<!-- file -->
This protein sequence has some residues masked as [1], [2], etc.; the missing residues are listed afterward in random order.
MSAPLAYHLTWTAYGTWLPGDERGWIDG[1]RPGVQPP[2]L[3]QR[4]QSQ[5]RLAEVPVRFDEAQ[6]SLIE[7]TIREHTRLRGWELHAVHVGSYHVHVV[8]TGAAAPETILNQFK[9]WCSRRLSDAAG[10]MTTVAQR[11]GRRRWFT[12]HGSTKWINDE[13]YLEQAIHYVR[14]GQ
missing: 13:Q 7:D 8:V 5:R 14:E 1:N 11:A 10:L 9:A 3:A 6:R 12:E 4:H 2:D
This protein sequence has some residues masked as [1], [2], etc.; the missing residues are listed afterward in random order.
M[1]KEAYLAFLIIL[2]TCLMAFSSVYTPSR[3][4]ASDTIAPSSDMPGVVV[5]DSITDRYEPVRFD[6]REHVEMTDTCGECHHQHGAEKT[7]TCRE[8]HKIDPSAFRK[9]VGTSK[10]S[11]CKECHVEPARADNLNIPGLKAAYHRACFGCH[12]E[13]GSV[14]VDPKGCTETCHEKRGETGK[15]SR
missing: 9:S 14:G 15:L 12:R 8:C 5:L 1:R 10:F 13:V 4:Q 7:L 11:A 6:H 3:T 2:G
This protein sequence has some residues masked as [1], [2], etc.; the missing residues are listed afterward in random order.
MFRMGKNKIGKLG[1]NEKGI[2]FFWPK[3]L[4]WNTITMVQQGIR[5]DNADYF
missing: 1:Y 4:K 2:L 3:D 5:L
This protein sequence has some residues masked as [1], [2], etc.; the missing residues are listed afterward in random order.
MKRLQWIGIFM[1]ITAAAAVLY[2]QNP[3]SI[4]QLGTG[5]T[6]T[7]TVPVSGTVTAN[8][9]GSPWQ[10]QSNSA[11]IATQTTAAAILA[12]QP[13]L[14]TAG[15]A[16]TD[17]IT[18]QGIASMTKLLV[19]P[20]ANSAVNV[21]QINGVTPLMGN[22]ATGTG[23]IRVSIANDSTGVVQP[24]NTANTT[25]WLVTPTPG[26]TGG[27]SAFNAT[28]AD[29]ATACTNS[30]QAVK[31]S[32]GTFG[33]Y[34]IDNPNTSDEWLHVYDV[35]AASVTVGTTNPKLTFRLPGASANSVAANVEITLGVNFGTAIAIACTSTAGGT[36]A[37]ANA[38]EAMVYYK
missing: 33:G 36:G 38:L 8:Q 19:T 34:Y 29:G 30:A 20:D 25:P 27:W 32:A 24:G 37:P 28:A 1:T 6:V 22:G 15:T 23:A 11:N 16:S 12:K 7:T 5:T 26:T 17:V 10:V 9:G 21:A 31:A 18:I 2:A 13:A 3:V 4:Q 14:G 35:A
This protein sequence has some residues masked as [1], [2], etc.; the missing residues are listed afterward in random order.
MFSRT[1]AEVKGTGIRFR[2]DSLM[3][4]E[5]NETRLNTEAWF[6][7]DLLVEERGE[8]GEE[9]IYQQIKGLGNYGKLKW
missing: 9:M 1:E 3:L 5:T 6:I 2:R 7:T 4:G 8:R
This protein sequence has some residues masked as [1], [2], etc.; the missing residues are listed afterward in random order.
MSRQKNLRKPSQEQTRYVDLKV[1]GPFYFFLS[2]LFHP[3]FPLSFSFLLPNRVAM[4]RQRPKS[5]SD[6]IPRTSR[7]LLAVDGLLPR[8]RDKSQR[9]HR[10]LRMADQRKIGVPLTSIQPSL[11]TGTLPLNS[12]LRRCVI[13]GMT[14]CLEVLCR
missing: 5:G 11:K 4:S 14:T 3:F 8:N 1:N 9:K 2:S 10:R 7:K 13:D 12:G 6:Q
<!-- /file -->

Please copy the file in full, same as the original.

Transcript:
This protein sequence has some residues masked as [1], [2], etc.; the missing residues are listed afterward in random order.
MSAPLAYHLTWTAYGTWLPGDERGWIDG[1]RPGVQPP[2]L[3]QR[4]QSQ[5]RLAEVPVRFDEAQ[6]SLIE[7]TIREHTRLRGWELHAVHVGSYHVHVV[8]TGAAAPETILNQFK[9]WCSRRLSDAAG[10]MTTVAQR[11]GRRRWFT[12]HGSTKWINDE[13]YLEQAIHYVR[14]GQ
missing: 13:Q 7:D 8:V 5:R 14:E 1:N 11:A 10:L 9:A 3:A 6:R 12:E 4:H 2:D
This protein sequence has some residues masked as [1], [2], etc.; the missing residues are listed afterward in random order.
M[1]KEAYLAFLIIL[2]TCLMAFSSVYTPSR[3][4]ASDTIAPSSDMPGVVV[5]DSITDRYEPVRFD[6]REHVEMTDTCGECHHQHGAEKT[7]TCRE[8]HKIDPSAFRK[9]VGTSK[10]S[11]CKECHVEPARADNLNIPGLKAAYHRACFGCH[12]E[13]GSV[14]VDPKGCTETCHEKRGETGK[15]SR
missing: 9:S 14:G 15:L 12:R 8:C 5:L 1:R 10:F 13:V 4:Q 7:L 11:A 6:H 3:T 2:G
This protein sequence has some residues masked as [1], [2], etc.; the missing residues are listed afterward in random order.
MFRMGKNKIGKLG[1]NEKGI[2]FFWPK[3]L[4]WNTITMVQQGIR[5]DNADYF
missing: 1:Y 4:K 2:L 3:D 5:L
This protein sequence has some residues masked as [1], [2], etc.; the missing residues are listed afterward in random order.
MKRLQWIGIFM[1]ITAAAAVLY[2]QNP[3]SI[4]QLGTG[5]T[6]T[7]TVPVSGTVTAN[8][9]GSPWQ[10]QSNSA[11]IATQTTAAAILA[12]QP[13]L[14]TAG[15]A[16]TD[17]IT[18]QGIASMTKLLV[19]P[20]ANSAVNV[21]QINGVTPLMGN[22]ATGTG[23]IRVSIANDSTGVVQP[24]NTANTT[25]WLVTPTPG[26]TGG[27]SAFNAT[28]AD[29]ATACTNS[30]QAVK[31]S[32]GTFG[33]Y[34]IDNPNTSDEWLHVYDV[35]AASVTVGTTNPKLTFRLPGASANSVAANVEITLGVNFGTAIAIACTSTAGGT[36]A[37]ANA[38]EAMVYYK
missing: 33:G 36:G 38:L 8:Q 19:T 34:Y 29:G 30:A 20:D 25:P 27:W 32:A 24:G 37:P 28:A 1:T 6:V 22:G 15:T 23:A 11:N 16:S 12:K 7:T 5:T 26:T 17:V 10:V 9:G 21:A 31:A 18:I 2:A 13:A 3:V 4:Q 14:G 35:A
This protein sequence has some residues masked as [1], [2], etc.; the missing residues are listed afterward in random order.
MFSRT[1]AEVKGTGIRFR[2]DSLM[3][4]E[5]NETRLNTEAWF[6][7]DLLVEERGE[8]GEE[9]IYQQIKGLGNYGKLKW
missing: 9:M 1:E 3:L 5:T 6:I 2:R 7:T 4:G 8:R
This protein sequence has some residues masked as [1], [2], etc.; the missing residues are listed afterward in random order.
MSRQKNLRKPSQEQTRYVDLKV[1]GPFYFFLS[2]LFHP[3]FPLSFSFLLPNRVAM[4]RQRPKS[5]SD[6]IPRTSR[7]LLAVDGLLPR[8]RDKSQR[9]HR[10]LRMADQRKIGVPLTSIQPSL[11]TGTLPLNS[12]LRRCVI[13]GMT[14]CLEVLCR
missing: 5:G 11:K 4:S 14:T 3:F 8:N 1:N 9:K 2:S 10:R 7:K 13:D 12:G 6:Q